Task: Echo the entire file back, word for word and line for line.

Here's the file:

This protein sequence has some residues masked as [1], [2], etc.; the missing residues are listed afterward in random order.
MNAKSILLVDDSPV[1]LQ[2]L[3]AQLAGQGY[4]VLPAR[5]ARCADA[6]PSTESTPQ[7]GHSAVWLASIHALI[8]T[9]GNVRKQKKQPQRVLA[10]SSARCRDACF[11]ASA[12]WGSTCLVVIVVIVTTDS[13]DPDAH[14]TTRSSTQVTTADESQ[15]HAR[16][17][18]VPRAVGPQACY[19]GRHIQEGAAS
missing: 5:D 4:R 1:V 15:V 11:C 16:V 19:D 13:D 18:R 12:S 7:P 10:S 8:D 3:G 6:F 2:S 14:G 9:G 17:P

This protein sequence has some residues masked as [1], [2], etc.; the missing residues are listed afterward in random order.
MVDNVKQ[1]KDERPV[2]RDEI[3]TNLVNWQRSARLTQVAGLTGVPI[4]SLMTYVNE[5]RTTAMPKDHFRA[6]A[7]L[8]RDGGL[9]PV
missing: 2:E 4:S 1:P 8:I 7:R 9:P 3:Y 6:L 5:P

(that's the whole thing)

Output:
This protein sequence has some residues masked as [1], [2], etc.; the missing residues are listed afterward in random order.
MNAKSILLVDDSPV[1]LQ[2]L[3]AQLAGQGY[4]VLPAR[5]ARCADA[6]PSTESTPQ[7]GHSAVWLASIHALI[8]T[9]GNVRKQKKQPQRVLA[10]SSARCRDACF[11]ASA[12]WGSTCLVVIVVIVTTDS[13]DPDAH[14]TTRSSTQVTTADESQ[15]HAR[16][17][18]VPRAVGPQACY[19]GRHIQEGAAS
missing: 5:D 4:R 1:V 15:V 11:C 16:V 19:D 13:D 18:R 12:S 7:P 10:S 8:D 3:G 6:F 2:S 14:G 9:G 17:P

This protein sequence has some residues masked as [1], [2], etc.; the missing residues are listed afterward in random order.
MVDNVKQ[1]KDERPV[2]RDEI[3]TNLVNWQRSARLTQVAGLTGVPI[4]SLMTYVNE[5]RTTAMPKDHFRA[6]A[7]L[8]RDGGL[9]PV
missing: 2:E 4:S 1:P 8:I 7:R 9:P 3:Y 6:L 5:P